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Can Diabetes Cause Memory Loss?

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A senior woman smiling and checking her blood sugar level using a glucometer and test strip at home

Diabetes is a chronic medical condition that affects millions of people worldwide. While the link between diabetes and physical health issues like heart disease, kidney problems, and vision impairment is well-established, there is growing concern about the potential impact of diabetes on cognitive function, including memory loss. 

Although diabetes is well known to impact the body’s ability to regulate sugar levels, it is also linked to cognitive decline, including memory loss. 

Over time, high blood sugar destroys the arteries in the brain that deliver oxygen-rich blood. Brain cells may cease functioning if your brain receives insufficient blood. This is known as brain atrophy, and it can lead to memory and thinking issues, as well as vascular dementia.

Residents of The Legacy at Cimarron with diabetes may have individualized care plans that outline their specific needs and preferences regarding diabetes management, including details on meal plans, medication schedules, and activity levels. The Legacy also provides memory care for those experiencing signs of dementia or Alzheimer’s Disease. 

The following blog post will discuss the relationship between diabetes and memory loss, including the potential risk factors and preventative measures.

Understanding Diabetes

Before looking into the relationship between diabetes and memory loss, let’s briefly understand the two primary types of diabetes:

Type 1 Diabetes

This type of diabetes typically develops in childhood or adolescence when the immune system attacks and destroys the insulin-producing cells in the pancreas. People with type 1 diabetes require lifelong insulin therapy.

Type 2 Diabetes

This form of diabetes is more common and usually develops in adulthood. It occurs when the body becomes resistant to insulin or doesn’t produce enough of it. Lifestyle factors such as diet and physical activity often play a significant role in type 2 diabetes.

The Diabetes-Memory Loss Connection

The primary risk factor for memory loss with diabetes is high blood sugar. Uncontrolled blood sugar levels cause a wide range of health issues, including lower brain function. High blood sugar affects the brain’s ability to function normally, and it either impairs or restricts cognitive function.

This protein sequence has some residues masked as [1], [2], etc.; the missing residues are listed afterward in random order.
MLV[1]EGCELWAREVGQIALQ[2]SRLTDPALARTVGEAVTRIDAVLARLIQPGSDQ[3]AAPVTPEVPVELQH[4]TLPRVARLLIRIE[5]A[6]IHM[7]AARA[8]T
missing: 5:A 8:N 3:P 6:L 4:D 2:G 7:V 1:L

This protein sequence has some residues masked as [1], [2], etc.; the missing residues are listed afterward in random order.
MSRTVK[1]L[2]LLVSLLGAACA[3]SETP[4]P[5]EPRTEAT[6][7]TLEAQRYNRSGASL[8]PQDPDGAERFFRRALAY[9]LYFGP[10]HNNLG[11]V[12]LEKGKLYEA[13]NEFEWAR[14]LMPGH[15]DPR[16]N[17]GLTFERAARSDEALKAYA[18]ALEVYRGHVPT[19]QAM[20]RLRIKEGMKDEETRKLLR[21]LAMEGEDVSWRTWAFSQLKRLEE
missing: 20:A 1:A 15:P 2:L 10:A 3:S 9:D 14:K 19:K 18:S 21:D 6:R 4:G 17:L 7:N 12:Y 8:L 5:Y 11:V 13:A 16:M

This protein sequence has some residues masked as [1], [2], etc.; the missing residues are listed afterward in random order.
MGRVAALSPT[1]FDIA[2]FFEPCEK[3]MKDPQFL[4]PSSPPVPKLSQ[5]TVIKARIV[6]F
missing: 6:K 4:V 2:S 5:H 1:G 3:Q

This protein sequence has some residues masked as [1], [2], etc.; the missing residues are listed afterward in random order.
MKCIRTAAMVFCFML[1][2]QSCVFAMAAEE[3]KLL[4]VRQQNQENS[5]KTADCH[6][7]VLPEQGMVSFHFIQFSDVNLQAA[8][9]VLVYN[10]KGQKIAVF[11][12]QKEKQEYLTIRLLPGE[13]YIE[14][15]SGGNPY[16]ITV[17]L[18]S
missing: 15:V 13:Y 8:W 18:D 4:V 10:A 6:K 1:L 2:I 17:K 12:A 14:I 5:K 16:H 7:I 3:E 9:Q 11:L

Additionally, diabetes could lead to the clogging of blood vessels and cause inflammation. This condition can cause memory problems, especially in the short term, as well as further complications to the brain and cognitive function.

Moreover, diabetes can increase the risk of Alzheimer’s disease among individuals. This association is because the cells of the brain that manage insulin, the hormone responsible for regulating blood sugar levels, may be damaged. 

The brain needs insulin in the same way as your body does. Without the right amount of insulin, brain cells may not get sufficient energy to perform their primary roles, leading to cell damage and death—the same mechanisms that cause Alzheimer’s disease.

Diabetes & Depression 

Another leading cause of memory loss with diabetes is depression. People with diabetes are more susceptible to depression and anxiety, which could negatively impact memory. Both depression and anxiety can affect a person’s ability to think and remember, and these symptoms may worsen over time. 

The best approach to address this issue is professional management of both diabetes and depression symptoms.

Help Reduce the Risk of Cognitive Decline

Despite the negative impacts of diabetes on memory, there are several steps individuals with diabetes can take to help reduce their risk of cognitive decline:

  • Blood Sugar Control: The cornerstone of diabetes management is maintaining stable blood sugar levels. Regular monitoring, medication adherence, and a balanced diet can help achieve this.
  • Healthy Lifestyle: Engaging in regular physical activity, eating a balanced diet rich in fruits, vegetables, and whole grains, and avoiding excessive consumption of sugary and processed foods can help manage diabetes and support brain health.
  • Medication Adherence: If prescribed medication for diabetes, it’s essential to take it as directed by a healthcare professional.
  • Regular Checkups: Frequent checkups with a healthcare provider can help monitor diabetes-related complications and address them promptly.
  • Cognitive Training: Engaging in mental exercises, such as puzzles, reading, and memory games, can help maintain cognitive function.
  • Manage Stress: Chronic stress can exacerbate diabetes and affect memory. Techniques like meditation, yoga, and deep breathing can help manage stress levels.
  • Don’t smoke, and if you do smoke, quit.
A senior man sits at a table, holding cards next to a cup of tea and smiling. In the background, fellow seniors engage in conversation while a nurse helps out.

Navigating the Impact of Diabetes on Memory Loss

Individuals with diabetes should work closely with healthcare professionals to achieve stable blood sugar levels and reduce the risk of memory-related issues. By taking proactive steps to manage their condition, individuals with diabetes can lead fulfilling lives while safeguarding their cognitive health. Get in touch today to learn more about how The Legacy at Cimarron can help you or your loved one.

Written by LifeWell

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